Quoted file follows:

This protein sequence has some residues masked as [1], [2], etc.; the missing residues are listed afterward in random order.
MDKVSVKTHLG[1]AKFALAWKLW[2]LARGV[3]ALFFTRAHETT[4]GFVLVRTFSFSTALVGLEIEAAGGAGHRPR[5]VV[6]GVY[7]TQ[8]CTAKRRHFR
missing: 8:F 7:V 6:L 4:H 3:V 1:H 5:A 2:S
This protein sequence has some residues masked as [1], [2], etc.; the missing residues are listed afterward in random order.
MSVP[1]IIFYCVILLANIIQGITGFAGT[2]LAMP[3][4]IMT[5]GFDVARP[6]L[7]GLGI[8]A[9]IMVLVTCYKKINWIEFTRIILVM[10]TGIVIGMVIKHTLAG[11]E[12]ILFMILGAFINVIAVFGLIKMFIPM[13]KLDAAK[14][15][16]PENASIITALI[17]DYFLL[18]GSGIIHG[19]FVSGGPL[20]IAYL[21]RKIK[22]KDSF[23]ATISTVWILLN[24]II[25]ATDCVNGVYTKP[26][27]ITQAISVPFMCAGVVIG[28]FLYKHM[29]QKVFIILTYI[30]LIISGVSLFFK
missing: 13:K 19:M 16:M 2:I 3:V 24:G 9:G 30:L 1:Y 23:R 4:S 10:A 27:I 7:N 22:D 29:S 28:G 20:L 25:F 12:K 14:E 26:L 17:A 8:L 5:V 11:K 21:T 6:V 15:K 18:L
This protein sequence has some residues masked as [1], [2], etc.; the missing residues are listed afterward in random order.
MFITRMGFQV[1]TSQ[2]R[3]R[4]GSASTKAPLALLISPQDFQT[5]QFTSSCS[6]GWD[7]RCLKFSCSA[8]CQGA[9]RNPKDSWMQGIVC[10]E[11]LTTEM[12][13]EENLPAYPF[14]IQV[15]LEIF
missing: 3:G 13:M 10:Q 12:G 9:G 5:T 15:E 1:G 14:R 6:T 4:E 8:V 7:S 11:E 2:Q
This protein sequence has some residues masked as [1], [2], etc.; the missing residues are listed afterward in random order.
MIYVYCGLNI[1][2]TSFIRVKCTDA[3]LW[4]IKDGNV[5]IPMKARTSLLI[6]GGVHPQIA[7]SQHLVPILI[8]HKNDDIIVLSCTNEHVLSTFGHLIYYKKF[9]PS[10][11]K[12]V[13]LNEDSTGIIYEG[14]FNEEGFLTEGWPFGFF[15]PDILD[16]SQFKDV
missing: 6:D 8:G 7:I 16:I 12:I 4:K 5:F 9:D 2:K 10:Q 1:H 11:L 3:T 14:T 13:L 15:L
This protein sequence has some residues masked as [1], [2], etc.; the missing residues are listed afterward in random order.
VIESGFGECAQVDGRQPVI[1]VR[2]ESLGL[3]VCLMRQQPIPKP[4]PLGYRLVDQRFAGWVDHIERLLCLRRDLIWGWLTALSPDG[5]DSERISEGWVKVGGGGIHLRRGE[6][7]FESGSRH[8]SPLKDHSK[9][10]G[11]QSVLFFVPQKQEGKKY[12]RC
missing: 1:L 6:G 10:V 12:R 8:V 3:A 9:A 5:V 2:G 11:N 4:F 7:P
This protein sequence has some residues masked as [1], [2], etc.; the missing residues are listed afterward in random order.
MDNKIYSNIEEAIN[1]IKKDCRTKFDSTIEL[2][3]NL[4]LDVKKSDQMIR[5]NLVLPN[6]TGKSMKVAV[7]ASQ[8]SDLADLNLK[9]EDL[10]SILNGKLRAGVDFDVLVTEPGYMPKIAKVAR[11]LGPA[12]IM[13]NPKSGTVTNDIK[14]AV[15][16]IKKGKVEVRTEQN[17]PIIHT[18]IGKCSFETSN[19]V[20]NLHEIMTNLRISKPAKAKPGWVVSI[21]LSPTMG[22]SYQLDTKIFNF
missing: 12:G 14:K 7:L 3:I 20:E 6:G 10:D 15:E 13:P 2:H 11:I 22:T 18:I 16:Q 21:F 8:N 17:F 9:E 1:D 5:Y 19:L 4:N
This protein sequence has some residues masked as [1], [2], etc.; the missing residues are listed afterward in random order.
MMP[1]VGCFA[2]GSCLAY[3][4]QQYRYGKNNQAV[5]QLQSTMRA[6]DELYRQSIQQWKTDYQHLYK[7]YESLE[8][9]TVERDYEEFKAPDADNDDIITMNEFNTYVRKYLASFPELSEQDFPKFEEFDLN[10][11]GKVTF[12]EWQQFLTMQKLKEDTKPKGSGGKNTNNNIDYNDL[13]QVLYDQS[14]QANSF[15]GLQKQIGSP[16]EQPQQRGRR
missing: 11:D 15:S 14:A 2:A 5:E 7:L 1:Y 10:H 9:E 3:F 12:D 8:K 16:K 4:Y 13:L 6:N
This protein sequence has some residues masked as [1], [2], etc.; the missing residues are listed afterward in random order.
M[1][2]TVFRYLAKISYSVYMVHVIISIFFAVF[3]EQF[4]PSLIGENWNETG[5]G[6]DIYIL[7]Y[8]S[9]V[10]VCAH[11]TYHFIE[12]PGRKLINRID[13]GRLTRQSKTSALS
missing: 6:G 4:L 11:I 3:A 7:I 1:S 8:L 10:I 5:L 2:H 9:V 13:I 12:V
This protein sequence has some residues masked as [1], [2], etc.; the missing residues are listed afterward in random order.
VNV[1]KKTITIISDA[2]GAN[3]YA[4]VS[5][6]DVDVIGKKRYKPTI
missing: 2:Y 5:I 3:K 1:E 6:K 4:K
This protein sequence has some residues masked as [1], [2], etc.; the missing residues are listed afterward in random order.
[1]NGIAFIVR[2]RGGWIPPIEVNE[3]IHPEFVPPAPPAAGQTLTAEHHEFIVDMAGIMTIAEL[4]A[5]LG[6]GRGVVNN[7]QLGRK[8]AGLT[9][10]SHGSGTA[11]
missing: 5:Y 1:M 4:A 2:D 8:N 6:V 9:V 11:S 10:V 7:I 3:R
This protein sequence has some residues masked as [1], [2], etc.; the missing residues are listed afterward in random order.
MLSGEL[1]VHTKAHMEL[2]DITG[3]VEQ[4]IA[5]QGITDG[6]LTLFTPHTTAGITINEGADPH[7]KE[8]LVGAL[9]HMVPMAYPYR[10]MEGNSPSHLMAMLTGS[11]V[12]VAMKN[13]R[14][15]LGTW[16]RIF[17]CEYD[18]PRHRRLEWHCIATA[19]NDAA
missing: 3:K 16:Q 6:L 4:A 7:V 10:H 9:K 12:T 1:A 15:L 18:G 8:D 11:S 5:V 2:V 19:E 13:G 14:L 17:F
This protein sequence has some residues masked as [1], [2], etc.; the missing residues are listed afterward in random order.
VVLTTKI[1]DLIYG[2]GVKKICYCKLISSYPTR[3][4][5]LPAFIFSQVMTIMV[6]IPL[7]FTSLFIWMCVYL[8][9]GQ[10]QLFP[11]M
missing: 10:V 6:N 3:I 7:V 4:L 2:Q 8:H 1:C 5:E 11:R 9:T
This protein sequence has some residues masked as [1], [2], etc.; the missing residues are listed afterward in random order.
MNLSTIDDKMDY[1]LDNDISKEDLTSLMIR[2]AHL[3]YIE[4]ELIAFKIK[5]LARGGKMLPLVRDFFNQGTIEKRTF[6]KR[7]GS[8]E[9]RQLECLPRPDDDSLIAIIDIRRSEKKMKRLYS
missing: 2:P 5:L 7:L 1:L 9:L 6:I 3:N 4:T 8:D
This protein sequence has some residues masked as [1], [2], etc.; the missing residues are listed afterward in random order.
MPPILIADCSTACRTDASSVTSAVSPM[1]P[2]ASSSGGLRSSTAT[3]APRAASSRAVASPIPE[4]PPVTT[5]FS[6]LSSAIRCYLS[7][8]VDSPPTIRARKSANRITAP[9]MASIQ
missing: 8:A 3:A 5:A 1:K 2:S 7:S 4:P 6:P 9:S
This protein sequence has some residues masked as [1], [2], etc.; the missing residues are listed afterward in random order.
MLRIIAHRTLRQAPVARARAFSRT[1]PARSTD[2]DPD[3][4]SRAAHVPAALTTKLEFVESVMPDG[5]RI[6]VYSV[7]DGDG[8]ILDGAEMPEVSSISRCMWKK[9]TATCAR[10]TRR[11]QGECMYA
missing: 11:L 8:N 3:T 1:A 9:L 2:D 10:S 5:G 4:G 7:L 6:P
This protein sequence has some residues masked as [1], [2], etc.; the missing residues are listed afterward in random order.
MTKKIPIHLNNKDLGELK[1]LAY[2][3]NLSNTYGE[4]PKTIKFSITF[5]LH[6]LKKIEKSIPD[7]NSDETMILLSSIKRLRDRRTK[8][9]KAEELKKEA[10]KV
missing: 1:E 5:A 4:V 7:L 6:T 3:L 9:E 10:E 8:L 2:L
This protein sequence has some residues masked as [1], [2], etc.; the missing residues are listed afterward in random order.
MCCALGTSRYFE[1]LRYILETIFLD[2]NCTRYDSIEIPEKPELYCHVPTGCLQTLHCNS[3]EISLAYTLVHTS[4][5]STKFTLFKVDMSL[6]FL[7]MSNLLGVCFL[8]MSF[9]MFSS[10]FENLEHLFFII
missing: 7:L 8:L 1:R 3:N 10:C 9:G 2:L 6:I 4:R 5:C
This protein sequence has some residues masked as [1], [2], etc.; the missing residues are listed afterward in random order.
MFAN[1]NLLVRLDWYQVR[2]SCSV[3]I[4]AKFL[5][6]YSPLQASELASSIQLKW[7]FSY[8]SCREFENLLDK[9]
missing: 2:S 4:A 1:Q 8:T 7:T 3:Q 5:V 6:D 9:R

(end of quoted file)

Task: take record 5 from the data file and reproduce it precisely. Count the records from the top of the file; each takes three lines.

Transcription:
This protein sequence has some residues masked as [1], [2], etc.; the missing residues are listed afterward in random order.
VIESGFGECAQVDGRQPVI[1]VR[2]ESLGL[3]VCLMRQQPIPKP[4]PLGYRLVDQRFAGWVDHIERLLCLRRDLIWGWLTALSPDG[5]DSERISEGWVKVGGGGIHLRRGE[6][7]FESGSRH[8]SPLKDHSK[9][10]G[11]QSVLFFVPQKQEGKKY[12]RC
missing: 1:L 6:G 10:V 12:R 8:V 3:A 9:A 5:V 2:G 11:N 4:F 7:P